Best Autumn Wines

While there are certainly no hard and fast rules about any type of wine, or wines, that wine connoisseurs should consume during any given season, there is often a natural palate shift. This odd taste bud migration might come with our collective gravitation toward cooking indoors and even baking when late September rolls around versus so much of the al fresco lunches nibbling on fruit salads while sipping a delightfully chilled Riesling or a rose that serves as a playful foil to cookout fare, such as cole slaw or saucy slabs of ribs.


Consider Some of the Best Autumn Wines

You don’t have to completely surrender your Bordeaux Blanc or your Pinot Grigio, but might you soon find yourself happily, and even a little helplessly and headily, showing a little love to some of the Autumn wines on their way to you favorite wine bar or local wine seller.

Similar to the way many people suddenly crave apple cider or pumpkin beer…well, pumpkin everything, when the chill that accompanies late September and early October arrives also, tends to cause wine aficionados to crave something a little warmer — certainly not chilled — to coat their throats and warm their stomachs. If this description rings any bells with you, you will probably appreciate finding out what some of the best autumn wines are and what types of mischief you can get into by trying them. Just imagine all the potential new wine pairings, such as some mysterious new Pinot Noir wine and chocolate of your choice.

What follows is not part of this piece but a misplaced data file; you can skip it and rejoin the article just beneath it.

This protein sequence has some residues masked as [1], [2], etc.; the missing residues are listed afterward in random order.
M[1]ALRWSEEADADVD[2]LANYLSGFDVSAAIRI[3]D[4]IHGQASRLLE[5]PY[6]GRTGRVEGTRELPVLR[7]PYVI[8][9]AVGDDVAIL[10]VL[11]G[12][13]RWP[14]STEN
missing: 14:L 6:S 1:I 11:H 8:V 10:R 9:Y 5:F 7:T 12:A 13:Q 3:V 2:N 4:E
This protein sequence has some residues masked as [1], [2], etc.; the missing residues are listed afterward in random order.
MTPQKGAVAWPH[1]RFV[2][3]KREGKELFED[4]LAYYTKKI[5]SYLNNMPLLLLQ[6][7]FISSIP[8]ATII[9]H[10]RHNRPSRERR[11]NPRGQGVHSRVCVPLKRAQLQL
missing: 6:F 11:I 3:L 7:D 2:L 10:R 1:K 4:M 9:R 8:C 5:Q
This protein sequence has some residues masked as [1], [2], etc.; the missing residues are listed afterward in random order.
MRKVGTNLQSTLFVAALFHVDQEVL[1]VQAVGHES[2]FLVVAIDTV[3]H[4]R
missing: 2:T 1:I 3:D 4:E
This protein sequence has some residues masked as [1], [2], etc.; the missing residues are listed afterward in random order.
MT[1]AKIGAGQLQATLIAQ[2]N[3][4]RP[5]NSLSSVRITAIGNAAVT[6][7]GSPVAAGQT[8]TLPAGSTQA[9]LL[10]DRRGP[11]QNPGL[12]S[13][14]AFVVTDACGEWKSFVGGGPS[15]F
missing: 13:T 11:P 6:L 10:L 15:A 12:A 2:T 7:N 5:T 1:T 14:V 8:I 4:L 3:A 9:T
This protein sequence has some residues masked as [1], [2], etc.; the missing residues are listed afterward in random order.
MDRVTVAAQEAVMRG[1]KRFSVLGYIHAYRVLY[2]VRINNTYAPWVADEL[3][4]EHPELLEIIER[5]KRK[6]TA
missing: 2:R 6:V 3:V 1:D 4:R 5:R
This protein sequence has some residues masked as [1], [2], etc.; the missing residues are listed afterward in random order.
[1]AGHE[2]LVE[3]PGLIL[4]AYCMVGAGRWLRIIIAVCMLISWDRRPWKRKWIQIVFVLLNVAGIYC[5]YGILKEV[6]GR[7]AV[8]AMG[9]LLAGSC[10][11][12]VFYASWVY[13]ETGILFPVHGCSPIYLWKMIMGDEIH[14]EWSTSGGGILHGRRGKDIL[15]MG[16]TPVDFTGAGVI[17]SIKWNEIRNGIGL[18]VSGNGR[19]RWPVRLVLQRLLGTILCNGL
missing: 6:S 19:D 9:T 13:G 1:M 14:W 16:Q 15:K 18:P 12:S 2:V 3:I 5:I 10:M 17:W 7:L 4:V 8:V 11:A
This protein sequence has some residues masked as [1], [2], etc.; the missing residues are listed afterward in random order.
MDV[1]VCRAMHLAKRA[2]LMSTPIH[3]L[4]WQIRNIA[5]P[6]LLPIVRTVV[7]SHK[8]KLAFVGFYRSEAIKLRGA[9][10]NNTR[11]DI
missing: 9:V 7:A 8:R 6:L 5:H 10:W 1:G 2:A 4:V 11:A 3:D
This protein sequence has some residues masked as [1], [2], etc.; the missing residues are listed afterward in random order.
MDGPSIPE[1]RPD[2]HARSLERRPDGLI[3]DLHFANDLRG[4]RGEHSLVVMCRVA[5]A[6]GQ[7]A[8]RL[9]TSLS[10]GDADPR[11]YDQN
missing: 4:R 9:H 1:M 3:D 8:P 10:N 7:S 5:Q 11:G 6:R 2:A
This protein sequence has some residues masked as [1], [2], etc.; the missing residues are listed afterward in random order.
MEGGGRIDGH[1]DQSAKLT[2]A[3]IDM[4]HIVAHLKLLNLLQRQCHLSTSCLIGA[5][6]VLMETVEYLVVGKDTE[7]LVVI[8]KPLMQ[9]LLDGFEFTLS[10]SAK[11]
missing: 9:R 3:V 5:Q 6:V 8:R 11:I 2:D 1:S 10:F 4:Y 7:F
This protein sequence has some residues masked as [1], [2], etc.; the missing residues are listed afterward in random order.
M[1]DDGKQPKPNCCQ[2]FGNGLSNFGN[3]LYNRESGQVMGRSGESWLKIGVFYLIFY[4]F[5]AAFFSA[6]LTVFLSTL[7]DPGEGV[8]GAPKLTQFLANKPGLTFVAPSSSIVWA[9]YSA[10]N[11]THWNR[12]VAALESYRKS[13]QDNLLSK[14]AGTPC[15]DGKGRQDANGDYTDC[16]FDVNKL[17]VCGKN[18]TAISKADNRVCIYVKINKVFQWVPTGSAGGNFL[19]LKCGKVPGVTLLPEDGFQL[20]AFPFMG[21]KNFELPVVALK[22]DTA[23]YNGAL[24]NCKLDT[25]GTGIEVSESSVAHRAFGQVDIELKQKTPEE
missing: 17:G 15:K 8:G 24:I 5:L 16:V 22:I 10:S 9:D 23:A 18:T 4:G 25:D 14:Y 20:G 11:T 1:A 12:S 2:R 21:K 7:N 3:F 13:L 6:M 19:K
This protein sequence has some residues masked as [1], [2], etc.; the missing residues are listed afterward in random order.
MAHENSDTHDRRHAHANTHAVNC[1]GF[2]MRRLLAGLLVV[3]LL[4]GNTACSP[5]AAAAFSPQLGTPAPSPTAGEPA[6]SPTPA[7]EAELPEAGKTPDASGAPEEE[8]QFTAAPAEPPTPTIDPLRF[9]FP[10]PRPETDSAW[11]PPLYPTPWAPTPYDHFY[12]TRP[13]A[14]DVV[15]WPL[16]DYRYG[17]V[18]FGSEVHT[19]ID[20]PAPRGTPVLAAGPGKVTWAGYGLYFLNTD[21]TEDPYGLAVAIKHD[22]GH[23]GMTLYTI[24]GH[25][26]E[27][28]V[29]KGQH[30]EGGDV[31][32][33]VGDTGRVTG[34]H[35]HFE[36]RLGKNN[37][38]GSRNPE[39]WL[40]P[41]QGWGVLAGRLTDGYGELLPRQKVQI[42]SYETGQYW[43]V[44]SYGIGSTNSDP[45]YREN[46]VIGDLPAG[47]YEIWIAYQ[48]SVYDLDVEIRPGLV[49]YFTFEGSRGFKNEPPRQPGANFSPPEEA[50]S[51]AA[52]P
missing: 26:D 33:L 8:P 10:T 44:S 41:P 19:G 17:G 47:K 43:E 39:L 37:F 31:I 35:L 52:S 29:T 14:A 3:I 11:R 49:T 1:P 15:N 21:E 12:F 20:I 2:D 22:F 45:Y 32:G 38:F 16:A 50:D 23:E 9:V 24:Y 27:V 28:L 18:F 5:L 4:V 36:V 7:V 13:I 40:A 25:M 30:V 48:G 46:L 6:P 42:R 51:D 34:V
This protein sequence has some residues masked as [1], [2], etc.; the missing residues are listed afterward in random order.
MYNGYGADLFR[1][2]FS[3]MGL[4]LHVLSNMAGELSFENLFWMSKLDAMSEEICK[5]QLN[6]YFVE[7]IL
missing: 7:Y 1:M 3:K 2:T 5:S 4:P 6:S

Sipping and noshing are essential while decorating for your Halloween bash, basting the Thanksgiving turkey, wrapping holiday gifts and simply trying to stave off the chill of winter, so you might want to add a healthy dose of the following varieties to keep things lively all fall and winter.

  • Meet the Middle Register With a Burgundy or a Bordeaux. The Los Angeles Times notes that the offerings from these two regions occupy “the middle register on the scale of power and amplitude, that provides warmth through cool nights yet nimbly manages late harvest fare.” Since these wines reflect the savory aspects of the fall season, they pair nicely with some slices of Havarti or brie and a few slices of apple. For dessert, enjoy a glass of Burgundy with a square or two of milk chocolate while your Bordeaux will enhance the intense flavor of a premium dark chocolate.
  • Things Might Get a Little Fiery With an Austrian Blaufränkisch. Sometimes known as a “Lemberger,” this elixir features red fruit tendencies and veers toward tasting like a fruit-heavy wine like a Beaujolais boasting a psychedelic flair that hints at some kaleidoscopic combination of cherry and chocolate. Try your Blaufränkisch with a smoky burger or a BBQ tenderloin to keep things grounded.

These lovely selections are only the tip of the bottle. Some other fall favorites include a subtly sweet Shiraz from Australia, the Argentine varietal Malbec, and the perennial conversation starter Pinot Noir. You will probably soon find yourself falling for your autumn wine choices as hard as you fell for your summer favorites.